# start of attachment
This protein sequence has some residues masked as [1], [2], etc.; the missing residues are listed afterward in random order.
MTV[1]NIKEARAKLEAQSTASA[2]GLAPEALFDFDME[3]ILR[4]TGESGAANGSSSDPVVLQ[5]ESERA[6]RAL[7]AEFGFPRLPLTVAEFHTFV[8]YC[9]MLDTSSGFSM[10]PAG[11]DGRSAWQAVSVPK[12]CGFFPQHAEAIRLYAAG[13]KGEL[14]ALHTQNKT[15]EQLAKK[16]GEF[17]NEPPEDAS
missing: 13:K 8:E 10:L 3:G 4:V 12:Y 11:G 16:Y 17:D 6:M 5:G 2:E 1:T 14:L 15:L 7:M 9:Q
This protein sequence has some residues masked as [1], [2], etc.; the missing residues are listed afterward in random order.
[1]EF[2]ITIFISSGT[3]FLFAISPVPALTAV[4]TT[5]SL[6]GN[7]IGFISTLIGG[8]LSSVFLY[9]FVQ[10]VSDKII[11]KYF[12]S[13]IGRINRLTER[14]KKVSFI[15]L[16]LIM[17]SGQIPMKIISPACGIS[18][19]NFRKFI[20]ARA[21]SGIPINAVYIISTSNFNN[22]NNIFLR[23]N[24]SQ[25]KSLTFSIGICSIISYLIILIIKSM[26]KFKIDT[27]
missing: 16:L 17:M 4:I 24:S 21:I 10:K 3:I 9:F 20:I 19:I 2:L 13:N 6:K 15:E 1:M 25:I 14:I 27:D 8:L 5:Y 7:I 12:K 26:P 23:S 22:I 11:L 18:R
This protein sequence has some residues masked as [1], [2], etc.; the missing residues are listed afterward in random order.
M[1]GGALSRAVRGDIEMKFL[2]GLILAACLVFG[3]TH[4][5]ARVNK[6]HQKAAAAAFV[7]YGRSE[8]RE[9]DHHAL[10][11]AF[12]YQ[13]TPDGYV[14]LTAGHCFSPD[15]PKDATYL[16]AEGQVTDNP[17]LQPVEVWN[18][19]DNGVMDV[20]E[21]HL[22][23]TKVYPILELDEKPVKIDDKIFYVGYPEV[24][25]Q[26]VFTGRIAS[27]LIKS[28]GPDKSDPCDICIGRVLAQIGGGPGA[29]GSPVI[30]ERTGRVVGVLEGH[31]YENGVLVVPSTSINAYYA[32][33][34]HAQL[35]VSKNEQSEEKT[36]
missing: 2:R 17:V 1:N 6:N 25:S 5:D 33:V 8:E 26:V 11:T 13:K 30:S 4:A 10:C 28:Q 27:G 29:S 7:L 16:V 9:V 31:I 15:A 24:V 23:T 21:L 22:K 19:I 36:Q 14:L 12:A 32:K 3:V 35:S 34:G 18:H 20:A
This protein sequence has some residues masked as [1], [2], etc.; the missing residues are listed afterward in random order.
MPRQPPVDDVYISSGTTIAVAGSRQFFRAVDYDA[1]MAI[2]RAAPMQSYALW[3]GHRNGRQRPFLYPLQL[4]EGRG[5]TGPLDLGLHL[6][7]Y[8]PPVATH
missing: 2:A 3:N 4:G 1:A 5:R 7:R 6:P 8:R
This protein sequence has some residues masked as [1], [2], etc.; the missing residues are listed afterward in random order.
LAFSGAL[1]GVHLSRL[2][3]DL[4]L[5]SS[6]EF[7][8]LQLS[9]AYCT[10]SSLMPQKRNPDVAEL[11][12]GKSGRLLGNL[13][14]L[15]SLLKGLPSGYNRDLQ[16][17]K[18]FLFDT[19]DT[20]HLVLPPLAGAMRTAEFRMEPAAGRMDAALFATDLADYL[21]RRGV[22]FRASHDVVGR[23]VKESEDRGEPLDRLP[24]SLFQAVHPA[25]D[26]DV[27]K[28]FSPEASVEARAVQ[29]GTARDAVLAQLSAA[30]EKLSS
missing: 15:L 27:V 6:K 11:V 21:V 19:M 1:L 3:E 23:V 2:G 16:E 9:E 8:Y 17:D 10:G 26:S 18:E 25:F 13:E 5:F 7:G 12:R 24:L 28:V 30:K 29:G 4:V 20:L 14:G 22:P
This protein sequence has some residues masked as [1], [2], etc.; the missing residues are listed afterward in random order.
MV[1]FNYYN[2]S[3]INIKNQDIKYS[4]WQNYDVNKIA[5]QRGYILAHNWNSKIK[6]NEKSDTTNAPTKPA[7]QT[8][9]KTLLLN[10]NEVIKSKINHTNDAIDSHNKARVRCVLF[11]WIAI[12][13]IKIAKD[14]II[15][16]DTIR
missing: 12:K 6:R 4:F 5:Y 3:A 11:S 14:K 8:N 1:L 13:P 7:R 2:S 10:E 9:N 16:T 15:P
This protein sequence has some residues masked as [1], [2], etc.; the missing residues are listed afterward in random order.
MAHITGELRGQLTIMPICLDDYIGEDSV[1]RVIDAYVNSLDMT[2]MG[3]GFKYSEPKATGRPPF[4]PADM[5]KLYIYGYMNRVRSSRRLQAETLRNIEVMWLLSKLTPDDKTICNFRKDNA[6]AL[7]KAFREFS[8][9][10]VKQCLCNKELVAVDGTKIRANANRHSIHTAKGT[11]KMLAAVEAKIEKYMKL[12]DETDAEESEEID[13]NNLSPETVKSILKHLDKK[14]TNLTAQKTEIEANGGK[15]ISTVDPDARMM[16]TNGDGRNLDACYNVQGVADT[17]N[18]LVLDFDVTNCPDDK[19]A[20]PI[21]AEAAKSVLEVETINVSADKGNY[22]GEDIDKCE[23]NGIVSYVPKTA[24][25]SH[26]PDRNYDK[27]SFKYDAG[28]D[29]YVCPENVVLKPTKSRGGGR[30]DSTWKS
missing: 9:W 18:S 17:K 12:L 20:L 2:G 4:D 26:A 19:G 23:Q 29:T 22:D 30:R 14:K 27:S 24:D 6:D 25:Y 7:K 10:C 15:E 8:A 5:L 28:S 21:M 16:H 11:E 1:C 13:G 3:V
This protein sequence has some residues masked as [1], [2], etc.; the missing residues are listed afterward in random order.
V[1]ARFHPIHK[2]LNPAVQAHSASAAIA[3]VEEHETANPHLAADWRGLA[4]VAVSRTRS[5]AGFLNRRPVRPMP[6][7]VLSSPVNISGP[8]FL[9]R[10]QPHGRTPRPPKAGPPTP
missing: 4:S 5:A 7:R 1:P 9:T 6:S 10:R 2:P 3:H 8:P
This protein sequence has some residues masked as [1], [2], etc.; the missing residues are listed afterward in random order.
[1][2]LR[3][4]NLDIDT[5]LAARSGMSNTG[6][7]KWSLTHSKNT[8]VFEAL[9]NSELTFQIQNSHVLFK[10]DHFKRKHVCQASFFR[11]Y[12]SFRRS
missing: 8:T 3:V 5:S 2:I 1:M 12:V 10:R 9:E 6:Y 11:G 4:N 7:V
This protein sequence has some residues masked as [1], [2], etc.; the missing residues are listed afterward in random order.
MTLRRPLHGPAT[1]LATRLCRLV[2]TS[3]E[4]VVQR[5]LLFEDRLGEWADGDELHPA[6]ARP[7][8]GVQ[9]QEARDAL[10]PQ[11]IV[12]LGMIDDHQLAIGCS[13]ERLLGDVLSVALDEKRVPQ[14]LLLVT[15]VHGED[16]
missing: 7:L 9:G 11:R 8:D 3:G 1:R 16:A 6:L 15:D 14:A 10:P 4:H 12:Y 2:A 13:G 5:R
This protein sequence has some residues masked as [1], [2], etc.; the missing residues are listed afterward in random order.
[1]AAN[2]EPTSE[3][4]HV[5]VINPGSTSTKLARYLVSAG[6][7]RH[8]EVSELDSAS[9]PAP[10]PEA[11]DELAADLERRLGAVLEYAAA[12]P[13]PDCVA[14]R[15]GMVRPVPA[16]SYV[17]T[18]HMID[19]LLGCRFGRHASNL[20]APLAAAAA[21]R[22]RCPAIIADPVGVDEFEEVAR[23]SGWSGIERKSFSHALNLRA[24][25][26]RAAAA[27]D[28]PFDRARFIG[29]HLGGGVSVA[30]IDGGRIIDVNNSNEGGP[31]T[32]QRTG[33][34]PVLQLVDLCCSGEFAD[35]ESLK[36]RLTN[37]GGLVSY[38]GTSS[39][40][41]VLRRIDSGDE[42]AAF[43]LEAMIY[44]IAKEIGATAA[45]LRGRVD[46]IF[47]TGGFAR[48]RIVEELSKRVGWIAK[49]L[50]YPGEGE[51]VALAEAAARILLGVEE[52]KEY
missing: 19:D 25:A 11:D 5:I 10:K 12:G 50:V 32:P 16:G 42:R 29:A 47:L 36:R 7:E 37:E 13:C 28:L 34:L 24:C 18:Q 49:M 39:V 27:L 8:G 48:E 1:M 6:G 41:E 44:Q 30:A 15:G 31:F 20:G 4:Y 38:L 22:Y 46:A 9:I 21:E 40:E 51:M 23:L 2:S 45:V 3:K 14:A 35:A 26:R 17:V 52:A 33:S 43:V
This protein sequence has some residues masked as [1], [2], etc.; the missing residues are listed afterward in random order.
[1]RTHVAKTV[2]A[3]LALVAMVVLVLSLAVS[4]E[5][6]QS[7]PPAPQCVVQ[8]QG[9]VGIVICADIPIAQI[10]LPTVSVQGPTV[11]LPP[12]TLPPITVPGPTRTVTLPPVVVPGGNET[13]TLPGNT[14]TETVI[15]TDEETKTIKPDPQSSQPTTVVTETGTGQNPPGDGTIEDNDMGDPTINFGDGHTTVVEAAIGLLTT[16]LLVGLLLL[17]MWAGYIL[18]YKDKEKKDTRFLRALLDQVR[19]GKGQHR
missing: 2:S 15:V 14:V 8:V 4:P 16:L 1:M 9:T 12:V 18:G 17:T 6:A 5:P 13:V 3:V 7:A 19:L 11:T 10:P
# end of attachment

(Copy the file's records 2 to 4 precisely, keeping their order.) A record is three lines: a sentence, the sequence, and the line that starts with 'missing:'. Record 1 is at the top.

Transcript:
This protein sequence has some residues masked as [1], [2], etc.; the missing residues are listed afterward in random order.
[1]EF[2]ITIFISSGT[3]FLFAISPVPALTAV[4]TT[5]SL[6]GN[7]IGFISTLIGG[8]LSSVFLY[9]FVQ[10]VSDKII[11]KYF[12]S[13]IGRINRLTER[14]KKVSFI[15]L[16]LIM[17]SGQIPMKIISPACGIS[18][19]NFRKFI[20]ARA[21]SGIPINAVYIISTSNFNN[22]NNIFLR[23]N[24]SQ[25]KSLTFSIGICSIISYLIILIIKSM[26]KFKIDT[27]
missing: 16:L 17:M 4:I 24:S 21:I 10:K 3:I 9:F 20:I 19:I 2:L 13:N 6:K 15:E 1:M 25:I 14:I 27:D 8:L 5:Y 7:I 12:K 26:P 23:S 22:I 11:L 18:R
This protein sequence has some residues masked as [1], [2], etc.; the missing residues are listed afterward in random order.
M[1]GGALSRAVRGDIEMKFL[2]GLILAACLVFG[3]TH[4][5]ARVNK[6]HQKAAAAAFV[7]YGRSE[8]RE[9]DHHAL[10][11]AF[12]YQ[13]TPDGYV[14]LTAGHCFSPD[15]PKDATYL[16]AEGQVTDNP[17]LQPVEVWN[18][19]DNGVMDV[20]E[21]HL[22][23]TKVYPILELDEKPVKIDDKIFYVGYPEV[24][25]Q[26]VFTGRIAS[27]LIKS[28]GPDKSDPCDICIGRVLAQIGGGPGA[29]GSPVI[30]ERTGRVVGVLEGH[31]YENGVLVVPSTSINAYYA[32][33][34]HAQL[35]VSKNEQSEEKT[36]
missing: 2:R 17:V 1:N 6:N 25:S 5:D 33:V 8:E 26:V 11:T 13:K 30:S 4:A 10:C 28:Q 27:G 29:S 7:L 16:V 9:V 31:I 15:A 24:V 23:T 21:L 22:K 19:I 36:Q 14:L 12:A 32:K 3:V 35:S 34:G 18:H 20:A
This protein sequence has some residues masked as [1], [2], etc.; the missing residues are listed afterward in random order.
MPRQPPVDDVYISSGTTIAVAGSRQFFRAVDYDA[1]MAI[2]RAAPMQSYALW[3]GHRNGRQRPFLYPLQL[4]EGRG[5]TGPLDLGLHL[6][7]Y[8]PPVATH
missing: 2:A 3:N 4:G 1:A 5:R 7:R 6:P 8:R